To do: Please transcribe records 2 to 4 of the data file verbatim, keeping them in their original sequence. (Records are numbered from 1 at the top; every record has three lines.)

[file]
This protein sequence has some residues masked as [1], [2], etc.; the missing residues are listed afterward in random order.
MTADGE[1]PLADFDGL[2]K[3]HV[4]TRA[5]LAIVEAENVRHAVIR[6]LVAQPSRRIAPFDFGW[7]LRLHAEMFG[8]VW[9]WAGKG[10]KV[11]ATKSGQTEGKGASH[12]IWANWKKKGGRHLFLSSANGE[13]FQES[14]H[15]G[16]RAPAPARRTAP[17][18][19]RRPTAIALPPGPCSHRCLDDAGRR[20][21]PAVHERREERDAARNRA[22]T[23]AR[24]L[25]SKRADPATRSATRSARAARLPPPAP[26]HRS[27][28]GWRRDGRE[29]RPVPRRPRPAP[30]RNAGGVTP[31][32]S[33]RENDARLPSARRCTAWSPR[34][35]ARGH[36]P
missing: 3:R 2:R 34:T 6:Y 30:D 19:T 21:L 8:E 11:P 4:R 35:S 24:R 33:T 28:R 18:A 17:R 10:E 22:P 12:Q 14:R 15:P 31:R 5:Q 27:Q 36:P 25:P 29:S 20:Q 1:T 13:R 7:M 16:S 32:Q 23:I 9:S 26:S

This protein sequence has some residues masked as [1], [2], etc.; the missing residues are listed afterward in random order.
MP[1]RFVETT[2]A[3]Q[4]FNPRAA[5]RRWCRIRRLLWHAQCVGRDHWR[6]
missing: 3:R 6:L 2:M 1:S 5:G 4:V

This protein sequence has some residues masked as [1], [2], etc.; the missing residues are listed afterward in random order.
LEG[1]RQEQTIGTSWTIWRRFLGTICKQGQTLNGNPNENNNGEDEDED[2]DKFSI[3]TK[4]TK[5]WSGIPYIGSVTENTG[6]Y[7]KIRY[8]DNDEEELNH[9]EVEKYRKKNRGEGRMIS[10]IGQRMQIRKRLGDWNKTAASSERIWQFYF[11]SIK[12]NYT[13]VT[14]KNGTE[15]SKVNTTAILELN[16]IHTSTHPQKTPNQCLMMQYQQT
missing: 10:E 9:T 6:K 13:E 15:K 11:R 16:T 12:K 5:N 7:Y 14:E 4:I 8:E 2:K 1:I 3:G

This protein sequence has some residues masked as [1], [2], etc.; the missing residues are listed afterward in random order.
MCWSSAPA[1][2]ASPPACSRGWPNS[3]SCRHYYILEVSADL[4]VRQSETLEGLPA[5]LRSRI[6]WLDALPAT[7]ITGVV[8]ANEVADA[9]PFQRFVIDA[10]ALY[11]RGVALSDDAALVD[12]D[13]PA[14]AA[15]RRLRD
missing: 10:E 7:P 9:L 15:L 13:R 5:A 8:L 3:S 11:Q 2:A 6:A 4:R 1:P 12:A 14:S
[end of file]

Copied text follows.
This protein sequence has some residues masked as [1], [2], etc.; the missing residues are listed afterward in random order.
MP[1]RFVETT[2]A[3]Q[4]FNPRAA[5]RRWCRIRRLLWHAQCVGRDHWR[6]
missing: 3:R 6:L 2:M 1:S 5:G 4:V

This protein sequence has some residues masked as [1], [2], etc.; the missing residues are listed afterward in random order.
LEG[1]RQEQTIGTSWTIWRRFLGTICKQGQTLNGNPNENNNGEDEDED[2]DKFSI[3]TK[4]TK[5]WSGIPYIGSVTENTG[6]Y[7]KIRY[8]DNDEEELNH[9]EVEKYRKKNRGEGRMIS[10]IGQRMQIRKRLGDWNKTAASSERIWQFYF[11]SIK[12]NYT[13]VT[14]KNGTE[15]SKVNTTAILELN[16]IHTSTHPQKTPNQCLMMQYQQT
missing: 10:E 9:T 6:K 13:E 15:K 11:R 16:T 12:K 5:N 7:Y 14:E 4:I 8:E 2:K 1:I 3:G

This protein sequence has some residues masked as [1], [2], etc.; the missing residues are listed afterward in random order.
MCWSSAPA[1][2]ASPPACSRGWPNS[3]SCRHYYILEVSADL[4]VRQSETLEGLPA[5]LRSRI[6]WLDALPAT[7]ITGVV[8]ANEVADA[9]PFQRFVIDA[10]ALY[11]RGVALSDDAALVD[12]D[13]PA[14]AA[15]RRLRD
missing: 10:E 7:P 9:L 15:L 13:R 5:A 8:L 3:S 11:Q 2:A 6:A 4:R 1:P 12:A 14:S